I’ve been looking for an opportunity to test out my own version of “Two-Column Fate“, in which the game plays very similarly to a game of Fate Core, except instead of one list of “skills” or “approaches”, you have two; each time a player makes a roll, they pick one from each category and add them together along with their roll result. As an example, here’s the version I’ve been tinkering with:
Want to attack with a melee weapon? Add your “Fighter” and “Physique” and roll the dice. Picking a lock? Rogue + Finesse. Withstand a poison or illness? Explorer + Vigor. Charming someone at a party? Aristocrat + Acuity. It works surprisingly well, and allows you to have broad areas of expertise while still letting you differentiate your character from others.
I was looking for a setting that was already somewhat well-established, so that I could playtest the system without putting a lot of work into worldbuilding, and I found the perfect resource: the Zeitgeist Adventure Path.
The adventures are written for D&D 4E and Pathfinder, but just reading through the free first adventure and player’s guide, I was immediately convinced that it would be a natural fit for Fate. Canvassing crowds for threats, tailing suspects, interrogation, tinkering with bizarre arcane (bizarcane?) technological advancements such as “guns”… the authors did a commendable job adding some amount of roleplay to the tactical wargame known as D&D 4th edition, but the campaign is begging for a more storytelling-oriented system, and Fate seems perfect for it.
So, I got some friends interested in playing, sent them the Zeitgeist player’s guide (with instructions to ignore any mechanicsy stuff), the Fate Core rulebook, and the character sheet template I drafted up:
We had one session to create characters (a gunsmith veteran, a skyseer druid, and a martial scientist duelist), and then yesterday we played through all of Act 1 of the first adventure, “The Island at the Axis of the World”. Everyone had a blast!
I noticed that while everyone but me was new to Fate, it never felt like a slog at any point, and everyone was easily able to follow the flow of the game; the “Golden Rule of Fate” served us well (Decide what you’re trying to accomplish first, then consult the rules to help you do it) so that the game moved along at a good pace and everyone felt like they were meaningfully contributing. I noticed that even though the players did not often use their Aspects to spend/gain Fate points, they still used them to guide their roleplaying, which I thought was great.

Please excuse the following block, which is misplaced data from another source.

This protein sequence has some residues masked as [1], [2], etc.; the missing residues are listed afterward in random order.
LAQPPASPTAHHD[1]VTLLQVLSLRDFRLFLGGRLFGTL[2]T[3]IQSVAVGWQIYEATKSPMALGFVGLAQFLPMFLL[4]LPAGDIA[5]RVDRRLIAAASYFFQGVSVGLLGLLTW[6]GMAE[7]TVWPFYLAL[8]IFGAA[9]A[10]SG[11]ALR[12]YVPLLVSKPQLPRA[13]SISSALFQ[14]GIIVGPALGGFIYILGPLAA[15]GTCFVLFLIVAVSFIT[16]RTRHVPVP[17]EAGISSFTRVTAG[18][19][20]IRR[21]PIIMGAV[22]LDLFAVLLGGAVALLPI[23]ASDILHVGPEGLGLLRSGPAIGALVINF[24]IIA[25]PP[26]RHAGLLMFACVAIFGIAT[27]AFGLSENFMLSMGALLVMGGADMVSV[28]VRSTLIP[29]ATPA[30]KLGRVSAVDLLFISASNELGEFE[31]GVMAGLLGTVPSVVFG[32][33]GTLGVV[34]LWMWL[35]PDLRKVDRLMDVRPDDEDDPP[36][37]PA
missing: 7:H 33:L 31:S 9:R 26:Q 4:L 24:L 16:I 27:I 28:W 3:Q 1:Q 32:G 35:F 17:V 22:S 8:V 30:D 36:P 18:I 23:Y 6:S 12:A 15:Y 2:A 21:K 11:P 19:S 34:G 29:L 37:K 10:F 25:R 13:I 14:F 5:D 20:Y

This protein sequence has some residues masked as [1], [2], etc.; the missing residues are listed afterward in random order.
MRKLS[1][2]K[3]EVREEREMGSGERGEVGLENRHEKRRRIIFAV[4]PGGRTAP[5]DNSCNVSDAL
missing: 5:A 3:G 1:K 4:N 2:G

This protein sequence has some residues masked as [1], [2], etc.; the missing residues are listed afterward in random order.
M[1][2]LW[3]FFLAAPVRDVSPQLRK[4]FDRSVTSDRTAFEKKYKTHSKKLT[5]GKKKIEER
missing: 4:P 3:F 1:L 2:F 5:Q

The two-column system for Attributes/Professions worked very smoothly. Everyone at the table was used to the classic “stat + skill” implementation of older tabletop RPGs, so it didn’t seem awkward or slow. After the session, all three players did want to redistribute points a bit, and we settled on the following rule for placing points:
At character creation, you have eight points to distribute across your Attributes and Professions. You can’t have any Attribute more than two points higher than all your lesser attributes (and the same goes for Professions). So:
Physique = 4, Vigor = 2, all other attributes = 0: ✔️️
Finesse = 4, Intellect = 3, all other attributes = 0: ✖️️
Vigor = 4, Physique = 3, Acuity = 1, all other attributes = 0: ✔️️
As for Stunts: we’re all still a little hazy on how best to use these. Whenever you take a stunt, you reduce your “refresh” (the number of Fate points you begin a session with) by 1, so you should only really take a stunt if you believe it will, on average, provide your character with better utility than a single Fate point per session. Many of the existing examples for stunts in the Fate Core book (mainly the “replace a skill in a certain circumstance” ones) don’t work that well with a two-column system. And I think “gain +2 to Fighter when using it to create an advantage”-type stunts are kind of lame; I feel like any narrative justification for your character’s superior ability to create advantages while fighting could easily be applied to the other Fate actions (overcome, defend, attack). So right now we’re trying out stuff like: “Gunslinger: Gain +1 to Fighter when using firearms.” “Historian: Gain +1 to Scholar when recalling or researching history.” We also have a couple more interesting ones like “Stargazer: Your vision is unimpeded by darkness. You can see in dim light as if it were bright light, and in darkness as if it were dim light.” (Essentially 5e darkvision.)
In short, we all had a great time with the system and the setting, and it really did feel like they fit perfectly together. Maybe the authors should consider making an official Fate version of the adventure path?